Yeah this is L.A.—Larry Anderson. I actually thought for years that he was from Los Angeles. Because if he’s gonna call himself L.A… But no, he’s from New Rochelle, New York, or around that area. This is the dub. I’ve since ripped it, and with the CDJ you can loop the piano. I’ll let it play until people are like—

Going crazy.

Or just completely sick of it. Then I’ll bring in the rest of the track. This was also a New York dig from back when I lived in Toronto. I’ve played this one probably every set for the past five years. It’s always good to play. There’s another L.A. track, it’s a cover of “Love To Love You Baby,” which is also sick. But the sex noises in it… I’m finding it’s hard to get away with playing sex-noise house. It’s just a little bit of its time.

I find with sets… there’s a general arc to a night. And if you can find slots or different tracks that fit into that vibe, then you don’t get bored as much. I once read this DJ self-help article, and this guy was like, “How do I pack my record bag? I do three tracks. I just do it in threes.” He’s like, “I pack three tracks, if the first track is slower I’ll do three that are similar, and then three more, and three more. When I’m doing my set, I’ll pick one of the three. Or I’ll just play all three.”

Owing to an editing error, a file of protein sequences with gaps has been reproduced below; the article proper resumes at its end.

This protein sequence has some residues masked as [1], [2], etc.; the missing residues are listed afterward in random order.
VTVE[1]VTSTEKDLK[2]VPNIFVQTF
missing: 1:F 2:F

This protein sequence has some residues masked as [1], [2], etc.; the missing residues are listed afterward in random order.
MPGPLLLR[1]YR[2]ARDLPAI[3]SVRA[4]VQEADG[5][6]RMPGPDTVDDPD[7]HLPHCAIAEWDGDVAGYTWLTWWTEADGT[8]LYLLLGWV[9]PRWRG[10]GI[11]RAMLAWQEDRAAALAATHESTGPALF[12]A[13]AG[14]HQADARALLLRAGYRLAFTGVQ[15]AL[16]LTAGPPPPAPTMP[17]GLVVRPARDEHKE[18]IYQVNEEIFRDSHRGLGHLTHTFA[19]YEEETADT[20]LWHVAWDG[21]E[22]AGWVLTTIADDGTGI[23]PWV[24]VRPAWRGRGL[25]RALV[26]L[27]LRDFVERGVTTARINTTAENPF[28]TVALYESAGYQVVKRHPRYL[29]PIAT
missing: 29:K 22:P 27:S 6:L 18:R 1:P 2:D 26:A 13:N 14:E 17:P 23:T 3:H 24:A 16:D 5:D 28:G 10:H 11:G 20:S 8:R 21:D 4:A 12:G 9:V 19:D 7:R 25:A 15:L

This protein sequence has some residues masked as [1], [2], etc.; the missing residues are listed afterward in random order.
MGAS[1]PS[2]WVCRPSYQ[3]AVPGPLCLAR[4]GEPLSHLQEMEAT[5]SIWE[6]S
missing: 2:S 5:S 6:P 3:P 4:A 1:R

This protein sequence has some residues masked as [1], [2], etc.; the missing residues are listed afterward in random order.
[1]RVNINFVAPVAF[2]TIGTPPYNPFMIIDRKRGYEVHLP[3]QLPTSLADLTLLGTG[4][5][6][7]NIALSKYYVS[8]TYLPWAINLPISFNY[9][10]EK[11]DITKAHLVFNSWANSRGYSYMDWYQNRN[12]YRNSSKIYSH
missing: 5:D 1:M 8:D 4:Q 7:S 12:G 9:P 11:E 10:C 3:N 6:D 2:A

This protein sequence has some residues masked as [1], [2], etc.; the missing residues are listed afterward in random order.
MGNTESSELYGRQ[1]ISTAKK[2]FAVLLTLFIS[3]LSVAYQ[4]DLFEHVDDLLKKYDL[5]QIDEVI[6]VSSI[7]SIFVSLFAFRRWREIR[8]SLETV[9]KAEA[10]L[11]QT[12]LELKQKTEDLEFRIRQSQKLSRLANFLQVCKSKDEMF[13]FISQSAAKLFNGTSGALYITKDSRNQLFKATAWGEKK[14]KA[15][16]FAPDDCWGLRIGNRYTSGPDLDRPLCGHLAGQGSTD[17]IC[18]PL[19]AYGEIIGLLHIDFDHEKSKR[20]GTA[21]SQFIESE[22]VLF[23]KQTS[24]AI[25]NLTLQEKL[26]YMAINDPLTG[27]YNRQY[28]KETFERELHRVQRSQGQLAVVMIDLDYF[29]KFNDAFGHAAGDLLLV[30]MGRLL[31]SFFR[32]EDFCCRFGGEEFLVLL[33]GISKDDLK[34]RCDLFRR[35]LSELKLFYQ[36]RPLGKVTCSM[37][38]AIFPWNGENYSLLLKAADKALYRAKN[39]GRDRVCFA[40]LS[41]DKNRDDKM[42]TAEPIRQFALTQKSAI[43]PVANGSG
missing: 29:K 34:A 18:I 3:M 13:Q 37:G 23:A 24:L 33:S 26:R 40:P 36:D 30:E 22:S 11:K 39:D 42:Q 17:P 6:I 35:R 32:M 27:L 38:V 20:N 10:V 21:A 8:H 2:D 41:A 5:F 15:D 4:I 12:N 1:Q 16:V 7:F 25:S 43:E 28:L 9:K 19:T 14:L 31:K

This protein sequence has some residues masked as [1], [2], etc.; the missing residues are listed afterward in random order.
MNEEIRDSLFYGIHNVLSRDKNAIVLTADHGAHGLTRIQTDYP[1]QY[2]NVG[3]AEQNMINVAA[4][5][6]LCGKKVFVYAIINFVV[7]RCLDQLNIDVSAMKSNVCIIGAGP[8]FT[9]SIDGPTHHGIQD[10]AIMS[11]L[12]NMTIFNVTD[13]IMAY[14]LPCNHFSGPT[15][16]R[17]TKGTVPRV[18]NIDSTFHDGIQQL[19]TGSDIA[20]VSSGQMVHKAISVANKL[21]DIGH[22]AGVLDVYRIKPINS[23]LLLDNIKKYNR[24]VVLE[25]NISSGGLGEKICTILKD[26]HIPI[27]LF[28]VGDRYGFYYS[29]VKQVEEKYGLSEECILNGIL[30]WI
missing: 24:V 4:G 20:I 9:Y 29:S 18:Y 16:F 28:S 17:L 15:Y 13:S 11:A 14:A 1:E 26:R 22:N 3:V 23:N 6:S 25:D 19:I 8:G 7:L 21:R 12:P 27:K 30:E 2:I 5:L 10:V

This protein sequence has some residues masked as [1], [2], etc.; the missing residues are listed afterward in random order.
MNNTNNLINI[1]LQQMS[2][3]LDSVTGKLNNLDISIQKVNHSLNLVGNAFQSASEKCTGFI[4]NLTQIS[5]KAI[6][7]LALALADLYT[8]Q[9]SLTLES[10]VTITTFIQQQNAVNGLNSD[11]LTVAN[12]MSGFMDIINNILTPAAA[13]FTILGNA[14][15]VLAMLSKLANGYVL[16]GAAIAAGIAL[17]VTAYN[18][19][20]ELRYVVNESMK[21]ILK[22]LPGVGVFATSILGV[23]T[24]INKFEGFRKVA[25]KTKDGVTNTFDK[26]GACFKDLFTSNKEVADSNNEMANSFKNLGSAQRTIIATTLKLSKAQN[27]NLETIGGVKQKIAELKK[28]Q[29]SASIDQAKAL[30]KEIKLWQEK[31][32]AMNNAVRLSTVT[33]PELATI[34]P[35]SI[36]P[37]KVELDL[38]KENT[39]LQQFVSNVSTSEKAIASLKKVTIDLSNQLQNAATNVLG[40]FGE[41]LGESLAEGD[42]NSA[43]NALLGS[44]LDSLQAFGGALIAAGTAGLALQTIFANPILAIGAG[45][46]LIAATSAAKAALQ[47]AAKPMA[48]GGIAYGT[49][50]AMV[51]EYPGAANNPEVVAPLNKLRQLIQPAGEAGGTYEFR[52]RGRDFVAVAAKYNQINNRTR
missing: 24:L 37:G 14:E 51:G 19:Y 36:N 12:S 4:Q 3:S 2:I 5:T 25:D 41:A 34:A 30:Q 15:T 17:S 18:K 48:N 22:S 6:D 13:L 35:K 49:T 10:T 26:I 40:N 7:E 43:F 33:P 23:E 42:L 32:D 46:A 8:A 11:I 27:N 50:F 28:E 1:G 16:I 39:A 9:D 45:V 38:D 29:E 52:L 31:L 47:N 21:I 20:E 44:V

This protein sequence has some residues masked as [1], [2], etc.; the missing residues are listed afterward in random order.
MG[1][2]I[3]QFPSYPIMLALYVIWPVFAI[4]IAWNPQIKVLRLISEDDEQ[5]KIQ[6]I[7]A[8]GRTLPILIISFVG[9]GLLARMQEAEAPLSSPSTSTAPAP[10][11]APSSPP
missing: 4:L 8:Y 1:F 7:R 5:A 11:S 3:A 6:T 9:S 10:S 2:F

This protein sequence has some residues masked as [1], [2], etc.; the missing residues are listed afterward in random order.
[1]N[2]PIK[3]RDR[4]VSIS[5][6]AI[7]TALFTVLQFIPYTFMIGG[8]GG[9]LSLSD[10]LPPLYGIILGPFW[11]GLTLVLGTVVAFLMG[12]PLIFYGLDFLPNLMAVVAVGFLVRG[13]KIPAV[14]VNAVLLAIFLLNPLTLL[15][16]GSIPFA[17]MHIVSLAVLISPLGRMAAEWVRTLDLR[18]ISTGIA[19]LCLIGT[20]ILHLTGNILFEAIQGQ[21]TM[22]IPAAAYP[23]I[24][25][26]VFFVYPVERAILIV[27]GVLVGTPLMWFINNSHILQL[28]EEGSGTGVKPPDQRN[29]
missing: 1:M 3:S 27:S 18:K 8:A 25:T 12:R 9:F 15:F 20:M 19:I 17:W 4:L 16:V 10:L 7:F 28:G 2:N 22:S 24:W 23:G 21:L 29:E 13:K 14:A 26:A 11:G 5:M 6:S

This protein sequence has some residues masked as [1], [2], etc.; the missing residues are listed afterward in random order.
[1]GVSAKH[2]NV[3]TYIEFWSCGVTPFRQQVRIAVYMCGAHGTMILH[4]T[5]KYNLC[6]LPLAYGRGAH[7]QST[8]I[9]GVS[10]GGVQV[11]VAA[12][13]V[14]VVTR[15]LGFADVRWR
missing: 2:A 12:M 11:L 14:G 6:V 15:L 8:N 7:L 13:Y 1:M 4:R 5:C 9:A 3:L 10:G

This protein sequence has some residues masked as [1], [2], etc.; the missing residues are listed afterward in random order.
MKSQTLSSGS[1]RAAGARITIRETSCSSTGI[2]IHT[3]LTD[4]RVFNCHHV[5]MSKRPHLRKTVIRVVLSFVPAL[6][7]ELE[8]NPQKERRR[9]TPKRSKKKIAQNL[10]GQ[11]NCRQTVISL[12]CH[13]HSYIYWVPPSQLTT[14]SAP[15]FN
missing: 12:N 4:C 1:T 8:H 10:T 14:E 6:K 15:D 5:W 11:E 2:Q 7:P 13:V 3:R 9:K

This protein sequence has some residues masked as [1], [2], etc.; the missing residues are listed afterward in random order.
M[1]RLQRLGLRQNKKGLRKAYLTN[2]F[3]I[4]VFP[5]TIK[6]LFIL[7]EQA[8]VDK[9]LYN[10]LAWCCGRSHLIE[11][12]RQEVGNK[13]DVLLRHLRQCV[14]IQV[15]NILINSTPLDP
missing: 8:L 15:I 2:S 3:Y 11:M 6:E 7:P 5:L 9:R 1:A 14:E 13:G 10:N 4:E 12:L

Do you do that?

I do, or I try to. Sometimes I’m too disorganized and I just end up playing whatever I can see. Or if I’ve had too many drinks. But the sets that go really well are generally organized. They’re not pre-programmed, but you have these groups of records.

Carl & Carol
Savage (Instrumental)

Some tracks on this album sound like a cruise ship soundtrack, or a TV commercial.

This is a soca thing. Did you find the whole record? Did you listen to this mix? This is “Savage (Instrumental).” Big distinction. Soca records don’t always translate to newer audiences all the time, but with drum-heavier, trackier soca like this… This is Carl & Carol, from Trinidad, they have a bunch of amazing music.